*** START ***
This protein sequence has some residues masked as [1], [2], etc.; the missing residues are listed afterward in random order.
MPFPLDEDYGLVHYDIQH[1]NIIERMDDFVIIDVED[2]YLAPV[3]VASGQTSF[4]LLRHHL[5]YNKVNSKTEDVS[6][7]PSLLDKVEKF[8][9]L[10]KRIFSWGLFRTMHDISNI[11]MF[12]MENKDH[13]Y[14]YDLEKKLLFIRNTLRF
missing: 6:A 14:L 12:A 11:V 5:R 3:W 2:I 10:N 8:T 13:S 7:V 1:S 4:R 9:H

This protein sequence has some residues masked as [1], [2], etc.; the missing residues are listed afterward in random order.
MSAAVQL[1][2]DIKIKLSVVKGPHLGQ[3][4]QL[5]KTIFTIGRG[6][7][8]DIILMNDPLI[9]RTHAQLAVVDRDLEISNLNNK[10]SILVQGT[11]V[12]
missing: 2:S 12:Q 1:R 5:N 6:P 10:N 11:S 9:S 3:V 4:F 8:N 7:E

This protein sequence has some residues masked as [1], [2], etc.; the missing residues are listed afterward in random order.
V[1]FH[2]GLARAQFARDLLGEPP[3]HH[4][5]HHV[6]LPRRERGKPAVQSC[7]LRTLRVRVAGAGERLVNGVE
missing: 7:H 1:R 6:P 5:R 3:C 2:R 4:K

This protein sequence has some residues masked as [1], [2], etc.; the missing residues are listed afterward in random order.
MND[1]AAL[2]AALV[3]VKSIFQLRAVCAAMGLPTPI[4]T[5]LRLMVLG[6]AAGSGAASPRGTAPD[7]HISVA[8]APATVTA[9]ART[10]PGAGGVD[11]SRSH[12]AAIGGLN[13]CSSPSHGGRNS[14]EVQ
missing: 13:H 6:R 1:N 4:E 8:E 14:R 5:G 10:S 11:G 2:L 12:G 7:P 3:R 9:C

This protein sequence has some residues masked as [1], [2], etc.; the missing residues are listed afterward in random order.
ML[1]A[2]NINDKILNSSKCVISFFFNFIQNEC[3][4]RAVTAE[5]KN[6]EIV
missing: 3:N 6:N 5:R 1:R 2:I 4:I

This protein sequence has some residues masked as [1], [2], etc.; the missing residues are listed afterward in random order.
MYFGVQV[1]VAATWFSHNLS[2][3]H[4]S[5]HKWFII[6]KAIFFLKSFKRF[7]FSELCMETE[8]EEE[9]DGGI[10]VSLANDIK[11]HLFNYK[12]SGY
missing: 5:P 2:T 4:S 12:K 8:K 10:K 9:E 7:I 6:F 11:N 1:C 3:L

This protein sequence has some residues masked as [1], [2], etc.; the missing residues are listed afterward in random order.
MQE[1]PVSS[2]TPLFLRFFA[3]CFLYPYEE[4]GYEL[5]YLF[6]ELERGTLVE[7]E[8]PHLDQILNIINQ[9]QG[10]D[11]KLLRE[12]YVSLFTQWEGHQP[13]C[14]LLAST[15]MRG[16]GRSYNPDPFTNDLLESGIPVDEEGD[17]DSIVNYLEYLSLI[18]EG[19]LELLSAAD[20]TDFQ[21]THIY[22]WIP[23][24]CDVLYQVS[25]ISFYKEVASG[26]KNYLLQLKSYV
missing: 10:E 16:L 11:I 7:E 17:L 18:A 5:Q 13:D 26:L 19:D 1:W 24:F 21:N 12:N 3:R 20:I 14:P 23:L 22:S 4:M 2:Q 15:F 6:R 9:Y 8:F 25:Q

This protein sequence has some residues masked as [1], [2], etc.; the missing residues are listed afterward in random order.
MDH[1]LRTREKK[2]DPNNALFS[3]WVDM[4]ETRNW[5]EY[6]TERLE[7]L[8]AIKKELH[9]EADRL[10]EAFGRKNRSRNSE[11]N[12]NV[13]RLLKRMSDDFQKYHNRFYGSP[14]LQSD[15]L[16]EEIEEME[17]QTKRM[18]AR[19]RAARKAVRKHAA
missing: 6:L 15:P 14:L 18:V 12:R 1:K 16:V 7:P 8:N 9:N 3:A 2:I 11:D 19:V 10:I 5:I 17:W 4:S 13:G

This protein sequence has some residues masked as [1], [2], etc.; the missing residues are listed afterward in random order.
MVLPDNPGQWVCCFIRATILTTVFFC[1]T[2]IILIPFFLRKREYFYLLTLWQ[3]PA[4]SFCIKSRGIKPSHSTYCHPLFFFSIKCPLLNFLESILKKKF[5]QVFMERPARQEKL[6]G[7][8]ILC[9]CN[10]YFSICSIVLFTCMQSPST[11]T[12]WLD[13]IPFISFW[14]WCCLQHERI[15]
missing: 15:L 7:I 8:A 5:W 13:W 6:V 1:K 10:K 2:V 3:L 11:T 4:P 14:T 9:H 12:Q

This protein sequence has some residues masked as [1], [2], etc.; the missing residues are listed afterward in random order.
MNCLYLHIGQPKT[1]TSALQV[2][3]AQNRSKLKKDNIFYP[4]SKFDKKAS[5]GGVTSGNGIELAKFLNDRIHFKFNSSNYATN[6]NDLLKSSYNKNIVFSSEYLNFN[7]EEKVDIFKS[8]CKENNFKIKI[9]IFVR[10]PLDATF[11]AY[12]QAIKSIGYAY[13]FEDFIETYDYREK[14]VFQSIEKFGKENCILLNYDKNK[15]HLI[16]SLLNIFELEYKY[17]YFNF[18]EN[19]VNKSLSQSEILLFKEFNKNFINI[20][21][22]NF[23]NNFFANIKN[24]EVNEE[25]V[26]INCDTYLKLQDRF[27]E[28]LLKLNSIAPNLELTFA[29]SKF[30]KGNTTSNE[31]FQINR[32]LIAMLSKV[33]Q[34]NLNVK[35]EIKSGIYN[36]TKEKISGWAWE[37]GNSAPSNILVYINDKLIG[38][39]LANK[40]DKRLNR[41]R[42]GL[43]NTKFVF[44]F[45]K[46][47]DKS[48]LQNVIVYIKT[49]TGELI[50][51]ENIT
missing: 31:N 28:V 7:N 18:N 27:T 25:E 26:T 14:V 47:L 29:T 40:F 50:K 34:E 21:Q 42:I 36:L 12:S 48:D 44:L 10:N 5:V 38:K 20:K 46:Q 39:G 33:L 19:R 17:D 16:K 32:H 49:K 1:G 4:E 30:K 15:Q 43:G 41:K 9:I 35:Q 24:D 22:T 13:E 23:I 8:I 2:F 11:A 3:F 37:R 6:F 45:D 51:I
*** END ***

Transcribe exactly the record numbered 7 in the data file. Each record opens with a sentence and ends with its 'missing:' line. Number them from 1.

This protein sequence has some residues masked as [1], [2], etc.; the missing residues are listed afterward in random order.
MQE[1]PVSS[2]TPLFLRFFA[3]CFLYPYEE[4]GYEL[5]YLF[6]ELERGTLVE[7]E[8]PHLDQILNIINQ[9]QG[10]D[11]KLLRE[12]YVSLFTQWEGHQP[13]C[14]LLAST[15]MRG[16]GRSYNPDPFTNDLLESGIPVDEEGD[17]DSIVNYLEYLSLI[18]EG[19]LELLSAAD[20]TDFQ[21]THIY[22]WIP[23][24]CDVLYQVS[25]ISFYKEVASG[26]KNYLLQLKSYV
missing: 10:E 16:L 11:I 7:E 17:L 18:A 5:Q 13:D 26:L 19:D 1:W 24:F 21:N 12:N 3:R 20:I 14:P 23:L 22:S 4:M 2:Q 15:F 6:R 9:Y 8:F 25:Q